To the annoyance of some shareholders, Beacon Lighting Group (ASX:BLX) shares are down a considerable 33% in the last month. Indeed the recent decline has arguably caused some bitterness for shareholders who have held through the 39% drop over twelve months.
Assuming nothing else has changed, a lower share price makes a stock more attractive to potential buyers. In the long term, share prices tend to follow earnings per share, but in the short term prices bounce around in response to short term factors (which are not always obvious). The implication here is that long term investors have an opportunity when expectations of a company are too low. One way to gauge market expectations of a stock is to look at its Price to Earnings Ratio (PE Ratio). A high P/E implies that investors have high expectations of what a company can achieve compared to a company with a low P/E ratio.
Does Beacon Lighting Group Have A Relatively High Or Low P/E For Its Industry?
We can tell from its P/E ratio of 9.11 that sentiment around Beacon Lighting Group isn't particularly high. We can see in the image below that the average P/E (10.3) for companies in the specialty retail industry is higher than Beacon Lighting Group's P/E.
Beacon Lighting Group's P/E tells us that market participants think it will not fare as well as its peers in the same industry. Many investors like to buy stocks when the market is pessimistic about their prospects. If you consider the stock interesting, further research is recommended. For example, I often monitor director buying and selling.
How Growth Rates Impact P/E Ratios
Earnings growth rates have a big influence on P/E ratios. That's because companies that grow earnings per share quickly will rapidly increase the 'E' in the equation. Therefore, even if you pay a high multiple of earnings now, that multiple will become lower in the future. Then, a lower P/E should attract more buyers, pushing the share price up.
Beacon Lighting Group saw earnings per share decrease by 15% last year. But over the longer term (5 years) earnings per share have increased by 3.4%.
Remember: P/E Ratios Don't Consider The Balance Sheet
The 'Price' in P/E reflects the market capitalization of the company. That means it doesn't take debt or cash into account. Hypothetically, a company could reduce its future P/E ratio by spending its cash (or taking on debt) to achieve higher earnings.
Spending on growth might be good or bad a few years later, but the point is that the P/E ratio does not account for the option (or lack thereof).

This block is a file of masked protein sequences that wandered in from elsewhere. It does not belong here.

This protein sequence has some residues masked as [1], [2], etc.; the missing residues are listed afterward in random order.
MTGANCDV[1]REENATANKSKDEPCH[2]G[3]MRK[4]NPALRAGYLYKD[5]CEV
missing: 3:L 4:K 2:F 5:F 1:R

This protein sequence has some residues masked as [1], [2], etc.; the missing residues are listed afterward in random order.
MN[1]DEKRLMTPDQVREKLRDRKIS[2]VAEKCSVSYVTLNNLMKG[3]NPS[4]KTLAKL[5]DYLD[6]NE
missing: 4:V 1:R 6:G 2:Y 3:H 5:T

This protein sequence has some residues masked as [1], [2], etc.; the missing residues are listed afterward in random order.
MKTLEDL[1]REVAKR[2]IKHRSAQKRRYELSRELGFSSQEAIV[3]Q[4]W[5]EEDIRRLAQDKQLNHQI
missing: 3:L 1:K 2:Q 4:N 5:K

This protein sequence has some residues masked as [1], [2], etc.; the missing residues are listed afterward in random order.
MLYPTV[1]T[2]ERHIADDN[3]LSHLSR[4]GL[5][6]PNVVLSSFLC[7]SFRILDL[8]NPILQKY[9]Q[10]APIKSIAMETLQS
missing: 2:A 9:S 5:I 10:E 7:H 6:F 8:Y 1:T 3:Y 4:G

How Does Beacon Lighting Group's Debt Impact Its P/E Ratio?
Net debt totals just 4.5% of Beacon Lighting Group's market cap. The market might award it a higher P/E ratio if it had net cash, but its unlikely this low level of net borrowing is having a big impact on the P/E multiple.
The Bottom Line On Beacon Lighting Group's P/E Ratio
Beacon Lighting Group has a P/E of 9.1. That's below the average in the AU market, which is 13.9. Since it only carries a modest debt load, it's likely the low expectations implied by the P/E ratio arise from the lack of recent earnings growth. Given Beacon Lighting Group's P/E ratio has declined from 13.6 to 9.1 in the last month, we know for sure that the market is more worried about the business today, than it was back then. For those who prefer to invest with the flow of momentum, that might be a bad sign, but for deep value investors this stock might justify some research.
When the market is wrong about a stock, it gives savvy investors an opportunity. If the reality for a company is not as bad as the P/E ratio indicates, then the share price should increase as the market realizes this. So this free visualization of the analyst consensus on future earnings could help you make the right decision about whether to buy, sell, or hold.
You might be able to find a better buy than Beacon Lighting Group. If you want a selection of possible winners, check out this free list of interesting companies that trade on a P/E below 20 (but have proven they can grow earnings).
If you spot an error that warrants correction, please contact the editor at email@example.com. This article by Simply Wall St is general in nature. It does not constitute a recommendation to buy or sell any stock, and does not take account of your objectives, or your financial situation. Simply Wall St has no position in the stocks mentioned.
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